“The Thailand Travel Diary” Part Three
17 minute read
Previously in Part Two of “The Thailand Travel Diary” – Left Bangkok early in the morning, observed monks, reflective thoughts, a sickness-inducing catamaran ordeal, arrived at paradise, felt bad, then felt good, more reflective thoughts, hit the beach, communicated with a dog, watched a half-naked sun cream wrestling contest with three French ladies, reflective thoughts (and a few about the French ladies), a cosy afternoon in the villa, approaching a pretty Polish woman, not being told to ‘get lost’ by the pretty Polish woman, upset a young couple (he was a selfish pig anyway), saw a rock in the sea, more reflective thoughts, met Laura, dinner with pretty Polish woman, had another moment, thought about the rock again.
Day 8 – Friday (Koh Tao)
It was 9.30am, I’d had breakfast, applied a nice layer of sun cream, and I was now sat on the beach in the same spot I’d been occupying each day. My daytimes were steadily settling into a routine and by now I’d normally be about ten minutes into my first hour of sunbathing for the day.
I’d mellowed out in such a big way since first arriving on Koh Tao. I’m walking slowly, my feet are almost dragging, my shoulders are really loose, and I’m aware of the fact I’m constantly smiling. I feel at peace, I feel relaxed, and I feel so light; like I could float. The transformation had been incredible and was exactly what I’d needed.
But in the back of my mind something was troubling me, and that very something was currently positioned directly in front of me, about 80 metres or so away; out in the sea. It was that rock; the damn rock that reminded me of my fear of swimming in deep sea waters.
And it got me thinking about how important it is sometimes to just let go and to stop trying to control everything.
The first time I was in Thailand I spent almost five weeks out of those two months down in the south exploring the islands and the beaches. For most of that time I was walking around barefoot and never thought twice about it. However, prior to my second trip into South-East Asia where I was to spend a month exploring Cambodia and Vietnam, I started to read more and more about the ‘do’s and don’ts’ and the potential dangers that could be facing you. In other words, I was attempting to be more in control of everything, and so after reading about the potential of picking up parasites (known as ‘hookworms’) through the soles of your feet, I decided to ensure that I had footwear on at all times. I managed to do this for the entire month, except for one day when I was on Mui Ne beach in southern Vietnam. I’d worn my flip-flops to the beach, and I’d worn them as I found a spot to sun-bathe in. However, for the 20 metre round trip from my sarong to the sea and then back to my sarong, I went barefoot. The following day I returned to Phnom Penh, Cambodia, and that night I went to bed and was ready for a good night’s sleep. But throughout the night my foot started to itch; it started to really itch. The following morning I awoke to find my foot had gone from itchy to painful, my toes had swollen, and I turned my foot over to see multiple red lines throughout the sole of my foot; it looked like a road map. Yes, you got it; I’d contracted a hookworm. And this came from just 20 metres of controlled barefoot walking in comparison to 5 weeks of throwing caution to the wind and being totally oblivious to the potential consequences.
The point I’m making here is not to be an irresponsible idiot, but that there’s such a thing as calculated risk and, well, luck. On that first trip I’d reached a point of letting go, of having faith, and I’d stopped trying to be in control of everything. But the time when I was overly cautious and tried to control every possible outcome, it went wrong. Yes it was more down to luck than anything, but there’s a lesson to be learned. Because the reality is that whatever will be will be. And if bad things are waiting for me out there then they will find me, no matter how much I try to control it. But until that day arrives, I will live my life by my own rules.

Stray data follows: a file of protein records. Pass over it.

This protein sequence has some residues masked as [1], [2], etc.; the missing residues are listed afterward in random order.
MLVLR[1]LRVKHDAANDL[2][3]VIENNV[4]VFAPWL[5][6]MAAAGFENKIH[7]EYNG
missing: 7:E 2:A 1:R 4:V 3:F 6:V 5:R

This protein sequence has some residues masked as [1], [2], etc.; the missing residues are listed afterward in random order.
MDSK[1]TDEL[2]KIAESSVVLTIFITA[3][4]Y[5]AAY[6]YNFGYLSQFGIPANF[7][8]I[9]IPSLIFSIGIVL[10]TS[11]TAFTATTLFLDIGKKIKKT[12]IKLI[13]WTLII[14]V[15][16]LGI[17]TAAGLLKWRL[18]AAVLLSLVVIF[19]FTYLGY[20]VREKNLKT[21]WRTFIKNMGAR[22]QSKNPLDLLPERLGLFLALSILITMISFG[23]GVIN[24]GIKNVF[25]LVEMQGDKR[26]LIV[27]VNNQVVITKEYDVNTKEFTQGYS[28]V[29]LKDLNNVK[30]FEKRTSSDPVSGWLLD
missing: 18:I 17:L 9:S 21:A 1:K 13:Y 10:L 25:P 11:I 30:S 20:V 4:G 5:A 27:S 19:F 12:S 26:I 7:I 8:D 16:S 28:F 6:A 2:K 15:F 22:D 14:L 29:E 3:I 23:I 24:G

Living life ‘safely’ will not guarantee you a safe life. Doing what you ‘should’ do will not guarantee you success. And avoiding ‘risks’ will not guarantee you a happy ending. And that’s exactly what you have to accept in life; that you cannot avoid doing things because of ‘what ifs’ and ‘maybes’. You have to just do. You have to just act. You have to just live. Good things and bad things will happen, no matter what.
On this morning, on this Koh Tao beach, the realisation of that lesson hit me. All of a sudden I could feel water around my ankles, then my knees, and then my thighs. And now my waist, my belly, and my chest; they were all immersed in water, and my arms were fighting against it. I was in the sea. I was swimming. My eyes were fixated on that damn rock. For a moment my feet pressed down and I could feel the reassurance of the sea floor, and then I pushed back off and swam further on. My arms kept cutting through the water, pulling me further forward, and then I put my feet down once more and my toes pressed against the sand, giving me yet another reassuring boost. Then I set off again and I swam, and swam, and swam.
A little further on I instinctively put my feet down once again but this time they found nothing and my head went all the way under the surface of the water. I couldn’t feel the sea floor! Where had it gone? My head burst back out above the surface of the water and I coughed and rubbed the sea water from my eyes. My heart was pounding. I felt terrified, but I kicked off again and I swam, and swam. I was hurtling forward in front crawl but the rock was still some way off. Go back! Go back! My mind screamed at me to turn around. Elliot you’re already out of your depth and you’re not even close to the fucking rock! Go back! But I kept on swimming, and then the rock was getting closer, and closer. And then I was there. I’d reached it! I was there!
My heart was still pounding as I kicked and paddled, treading water. And then I started laughing. I was laughing so hard. My feet pushed down again but instead of panicking from the realisation that there was no sea floor to support me, my sensations suddenly changed and I was now enjoying the cooling feeling of the sea water passing between my toes as my feet swished back and forth. I looked back towards the beach and could see my sarong laying there on the sand where just a few moments ago I’d been sat, looking out at this rock; the rock that eluded me, the rock that taunted me. The rock that was now so close that I was pressing one hand against it, feeling the cool rough surface against my fingertips. I couldn’t stop smiling. The fear had subsided and I was overcome with joy.